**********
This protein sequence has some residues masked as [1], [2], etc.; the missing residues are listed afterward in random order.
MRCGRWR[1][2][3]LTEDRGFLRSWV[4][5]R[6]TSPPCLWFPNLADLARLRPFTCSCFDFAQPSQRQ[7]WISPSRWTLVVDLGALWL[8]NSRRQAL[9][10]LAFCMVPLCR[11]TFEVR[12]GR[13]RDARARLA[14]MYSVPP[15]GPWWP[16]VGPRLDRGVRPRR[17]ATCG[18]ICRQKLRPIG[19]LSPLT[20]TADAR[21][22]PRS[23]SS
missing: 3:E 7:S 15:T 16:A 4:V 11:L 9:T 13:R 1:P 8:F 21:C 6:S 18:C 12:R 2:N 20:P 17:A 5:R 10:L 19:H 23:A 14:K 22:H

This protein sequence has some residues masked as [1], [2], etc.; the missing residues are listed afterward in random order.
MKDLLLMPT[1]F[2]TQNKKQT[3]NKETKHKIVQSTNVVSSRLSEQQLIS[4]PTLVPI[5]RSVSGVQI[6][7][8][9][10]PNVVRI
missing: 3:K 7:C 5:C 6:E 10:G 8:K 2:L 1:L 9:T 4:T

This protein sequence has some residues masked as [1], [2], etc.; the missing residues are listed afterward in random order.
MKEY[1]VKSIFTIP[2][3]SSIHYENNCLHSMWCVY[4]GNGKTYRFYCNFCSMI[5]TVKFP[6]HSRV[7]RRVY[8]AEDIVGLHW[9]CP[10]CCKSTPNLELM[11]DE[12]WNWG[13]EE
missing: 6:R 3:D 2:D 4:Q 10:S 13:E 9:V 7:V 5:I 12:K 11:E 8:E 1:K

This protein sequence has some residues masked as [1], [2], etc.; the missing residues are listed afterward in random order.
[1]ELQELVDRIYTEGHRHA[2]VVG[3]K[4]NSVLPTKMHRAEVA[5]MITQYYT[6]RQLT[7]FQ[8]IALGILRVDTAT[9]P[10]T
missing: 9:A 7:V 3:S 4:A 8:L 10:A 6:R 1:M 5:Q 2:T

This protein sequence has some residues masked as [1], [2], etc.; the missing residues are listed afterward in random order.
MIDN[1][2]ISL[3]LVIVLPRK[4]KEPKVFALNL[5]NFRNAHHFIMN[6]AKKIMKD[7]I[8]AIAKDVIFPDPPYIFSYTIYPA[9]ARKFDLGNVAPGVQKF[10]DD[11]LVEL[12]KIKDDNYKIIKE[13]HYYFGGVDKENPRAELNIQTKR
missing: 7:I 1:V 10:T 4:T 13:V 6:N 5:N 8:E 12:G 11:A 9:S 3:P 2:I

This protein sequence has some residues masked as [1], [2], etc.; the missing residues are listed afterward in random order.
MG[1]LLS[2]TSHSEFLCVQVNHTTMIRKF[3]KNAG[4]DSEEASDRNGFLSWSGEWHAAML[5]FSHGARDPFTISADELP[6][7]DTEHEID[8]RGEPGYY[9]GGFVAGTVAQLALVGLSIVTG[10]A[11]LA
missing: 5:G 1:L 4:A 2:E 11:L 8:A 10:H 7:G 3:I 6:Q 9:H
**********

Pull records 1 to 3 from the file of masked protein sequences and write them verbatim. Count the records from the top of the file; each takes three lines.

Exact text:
This protein sequence has some residues masked as [1], [2], etc.; the missing residues are listed afterward in random order.
MRCGRWR[1][2][3]LTEDRGFLRSWV[4][5]R[6]TSPPCLWFPNLADLARLRPFTCSCFDFAQPSQRQ[7]WISPSRWTLVVDLGALWL[8]NSRRQAL[9][10]LAFCMVPLCR[11]TFEVR[12]GR[13]RDARARLA[14]MYSVPP[15]GPWWP[16]VGPRLDRGVRPRR[17]ATCG[18]ICRQKLRPIG[19]LSPLT[20]TADAR[21][22]PRS[23]SS
missing: 3:E 7:S 15:T 16:A 4:V 11:L 9:T 13:R 1:P 8:F 21:C 6:S 18:C 12:R 2:N 20:P 17:A 5:R 10:L 19:H 23:A 14:K 22:H

This protein sequence has some residues masked as [1], [2], etc.; the missing residues are listed afterward in random order.
MKDLLLMPT[1]F[2]TQNKKQT[3]NKETKHKIVQSTNVVSSRLSEQQLIS[4]PTLVPI[5]RSVSGVQI[6][7][8][9][10]PNVVRI
missing: 3:K 7:C 5:C 6:E 10:G 8:K 2:L 1:L 9:T 4:T

This protein sequence has some residues masked as [1], [2], etc.; the missing residues are listed afterward in random order.
MKEY[1]VKSIFTIP[2][3]SSIHYENNCLHSMWCVY[4]GNGKTYRFYCNFCSMI[5]TVKFP[6]HSRV[7]RRVY[8]AEDIVGLHW[9]CP[10]CCKSTPNLELM[11]DE[12]WNWG[13]EE
missing: 6:R 3:D 2:D 4:Q 10:S 13:E 9:V 7:V 5:I 12:K 11:E 8:E 1:K